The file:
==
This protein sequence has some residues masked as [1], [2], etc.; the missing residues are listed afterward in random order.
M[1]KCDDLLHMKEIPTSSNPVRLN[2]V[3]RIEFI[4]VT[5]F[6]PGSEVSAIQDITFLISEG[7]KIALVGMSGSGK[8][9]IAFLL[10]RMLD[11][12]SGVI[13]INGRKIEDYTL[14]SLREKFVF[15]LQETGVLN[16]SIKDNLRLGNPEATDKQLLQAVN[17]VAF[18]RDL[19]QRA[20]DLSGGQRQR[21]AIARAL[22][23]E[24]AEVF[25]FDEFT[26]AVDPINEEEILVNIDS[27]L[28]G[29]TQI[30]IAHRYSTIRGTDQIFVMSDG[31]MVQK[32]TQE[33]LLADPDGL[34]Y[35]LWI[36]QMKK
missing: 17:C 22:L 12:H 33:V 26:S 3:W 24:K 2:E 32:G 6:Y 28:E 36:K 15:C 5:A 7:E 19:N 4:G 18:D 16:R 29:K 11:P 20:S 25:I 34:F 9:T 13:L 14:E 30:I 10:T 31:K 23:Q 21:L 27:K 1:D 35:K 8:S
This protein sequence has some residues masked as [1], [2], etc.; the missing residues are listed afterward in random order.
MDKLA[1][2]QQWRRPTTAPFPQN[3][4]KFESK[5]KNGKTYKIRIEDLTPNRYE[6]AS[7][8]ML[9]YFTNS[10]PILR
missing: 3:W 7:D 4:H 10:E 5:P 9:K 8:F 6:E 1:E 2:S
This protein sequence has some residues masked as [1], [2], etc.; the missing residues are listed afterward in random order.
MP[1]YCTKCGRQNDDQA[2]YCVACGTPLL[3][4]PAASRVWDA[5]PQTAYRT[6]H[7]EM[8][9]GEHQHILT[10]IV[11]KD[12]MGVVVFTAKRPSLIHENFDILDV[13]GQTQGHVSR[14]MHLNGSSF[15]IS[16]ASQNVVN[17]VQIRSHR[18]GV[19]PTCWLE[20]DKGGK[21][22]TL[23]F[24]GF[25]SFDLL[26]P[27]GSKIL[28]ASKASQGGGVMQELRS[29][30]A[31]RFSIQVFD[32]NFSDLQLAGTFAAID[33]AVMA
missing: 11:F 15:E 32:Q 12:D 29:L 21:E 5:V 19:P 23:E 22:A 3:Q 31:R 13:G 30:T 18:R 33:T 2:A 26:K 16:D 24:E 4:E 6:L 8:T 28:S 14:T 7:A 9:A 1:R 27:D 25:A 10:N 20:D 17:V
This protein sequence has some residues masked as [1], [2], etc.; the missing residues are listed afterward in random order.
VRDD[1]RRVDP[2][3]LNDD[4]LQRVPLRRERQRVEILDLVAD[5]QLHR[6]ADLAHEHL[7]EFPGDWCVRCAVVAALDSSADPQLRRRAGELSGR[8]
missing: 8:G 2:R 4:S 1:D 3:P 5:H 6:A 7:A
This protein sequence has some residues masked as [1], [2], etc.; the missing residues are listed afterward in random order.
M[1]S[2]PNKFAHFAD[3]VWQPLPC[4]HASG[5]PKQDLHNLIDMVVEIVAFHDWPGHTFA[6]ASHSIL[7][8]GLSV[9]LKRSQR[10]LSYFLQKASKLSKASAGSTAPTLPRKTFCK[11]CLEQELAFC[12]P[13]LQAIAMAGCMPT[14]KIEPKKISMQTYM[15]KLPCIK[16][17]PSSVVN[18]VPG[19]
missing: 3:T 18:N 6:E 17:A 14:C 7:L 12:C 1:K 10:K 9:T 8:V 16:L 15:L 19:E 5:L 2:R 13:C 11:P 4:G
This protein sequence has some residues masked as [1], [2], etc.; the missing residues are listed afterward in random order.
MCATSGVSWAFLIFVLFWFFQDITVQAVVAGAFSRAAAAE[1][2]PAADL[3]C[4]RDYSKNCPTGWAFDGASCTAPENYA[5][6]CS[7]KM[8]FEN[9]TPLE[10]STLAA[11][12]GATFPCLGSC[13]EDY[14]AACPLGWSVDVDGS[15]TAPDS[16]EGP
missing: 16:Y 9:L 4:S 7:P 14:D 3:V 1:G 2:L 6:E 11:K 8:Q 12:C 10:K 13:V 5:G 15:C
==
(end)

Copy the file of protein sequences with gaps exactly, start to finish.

This protein sequence has some residues masked as [1], [2], etc.; the missing residues are listed afterward in random order.
M[1]KCDDLLHMKEIPTSSNPVRLN[2]V[3]RIEFI[4]VT[5]F[6]PGSEVSAIQDITFLISEG[7]KIALVGMSGSGK[8][9]IAFLL[10]RMLD[11][12]SGVI[13]INGRKIEDYTL[14]SLREKFVF[15]LQETGVLN[16]SIKDNLRLGNPEATDKQLLQAVN[17]VAF[18]RDL[19]QRA[20]DLSGGQRQR[21]AIARAL[22][23]E[24]AEVF[25]FDEFT[26]AVDPINEEEILVNIDS[27]L[28]G[29]TQI[30]IAHRYSTIRGTDQIFVMSDG[31]MVQK[32]TQE[33]LLADPDGL[34]Y[35]LWI[36]QMKK
missing: 17:C 22:L 12:H 33:V 26:S 3:W 24:K 2:E 32:G 6:Y 28:E 36:K 15:C 5:A 7:E 19:N 4:G 18:D 16:R 29:K 11:P 20:S 25:I 34:F 9:T 13:L 14:E 30:I 10:T 31:K 23:Q 21:L 27:K 1:D 35:K 8:S
This protein sequence has some residues masked as [1], [2], etc.; the missing residues are listed afterward in random order.
MDKLA[1][2]QQWRRPTTAPFPQN[3][4]KFESK[5]KNGKTYKIRIEDLTPNRYE[6]AS[7][8]ML[9]YFTNS[10]PILR
missing: 3:W 7:D 4:H 10:E 5:P 9:K 8:F 6:E 1:E 2:S
This protein sequence has some residues masked as [1], [2], etc.; the missing residues are listed afterward in random order.
MP[1]YCTKCGRQNDDQA[2]YCVACGTPLL[3][4]PAASRVWDA[5]PQTAYRT[6]H[7]EM[8][9]GEHQHILT[10]IV[11]KD[12]MGVVVFTAKRPSLIHENFDILDV[13]GQTQGHVSR[14]MHLNGSSF[15]IS[16]ASQNVVN[17]VQIRSHR[18]GV[19]PTCWLE[20]DKGGK[21][22]TL[23]F[24]GF[25]SFDLL[26]P[27]GSKIL[28]ASKASQGGGVMQELRS[29][30]A[31]RFSIQVFD[32]NFSDLQLAGTFAAID[33]AVMA
missing: 11:F 15:E 32:Q 12:D 29:L 21:E 5:V 19:P 23:E 22:A 3:Q 31:R 13:G 30:T 18:R 33:T 2:A 26:K 16:D 24:E 4:E 6:L 8:T 28:S 14:T 7:A 9:A 1:R 27:D 25:A 10:N 20:D 17:V
This protein sequence has some residues masked as [1], [2], etc.; the missing residues are listed afterward in random order.
VRDD[1]RRVDP[2][3]LNDD[4]LQRVPLRRERQRVEILDLVAD[5]QLHR[6]ADLAHEHL[7]EFPGDWCVRCAVVAALDSSADPQLRRRAGELSGR[8]
missing: 8:G 2:R 4:S 1:D 3:P 5:H 6:A 7:A
This protein sequence has some residues masked as [1], [2], etc.; the missing residues are listed afterward in random order.
M[1]S[2]PNKFAHFAD[3]VWQPLPC[4]HASG[5]PKQDLHNLIDMVVEIVAFHDWPGHTFA[6]ASHSIL[7][8]GLSV[9]LKRSQR[10]LSYFLQKASKLSKASAGSTAPTLPRKTFCK[11]CLEQELAFC[12]P[13]LQAIAMAGCMPT[14]KIEPKKISMQTYM[15]KLPCIK[16][17]PSSVVN[18]VPG[19]
missing: 3:T 18:N 6:E 17:A 14:C 7:L 12:C 1:K 10:K 9:T 8:V 16:L 15:L 19:E 5:L 2:R 13:C 11:P 4:G
This protein sequence has some residues masked as [1], [2], etc.; the missing residues are listed afterward in random order.
MCATSGVSWAFLIFVLFWFFQDITVQAVVAGAFSRAAAAE[1][2]PAADL[3]C[4]RDYSKNCPTGWAFDGASCTAPENYA[5][6]CS[7]KM[8]FEN[9]TPLE[10]STLAA[11][12]GATFPCLGSC[13]EDY[14]AACPLGWSVDVDGS[15]TAPDS[16]EGP
missing: 16:Y 9:L 4:S 7:P 14:D 3:V 1:G 2:L 6:E 11:K 8:Q 12:C 10:K 13:V 5:G 15:C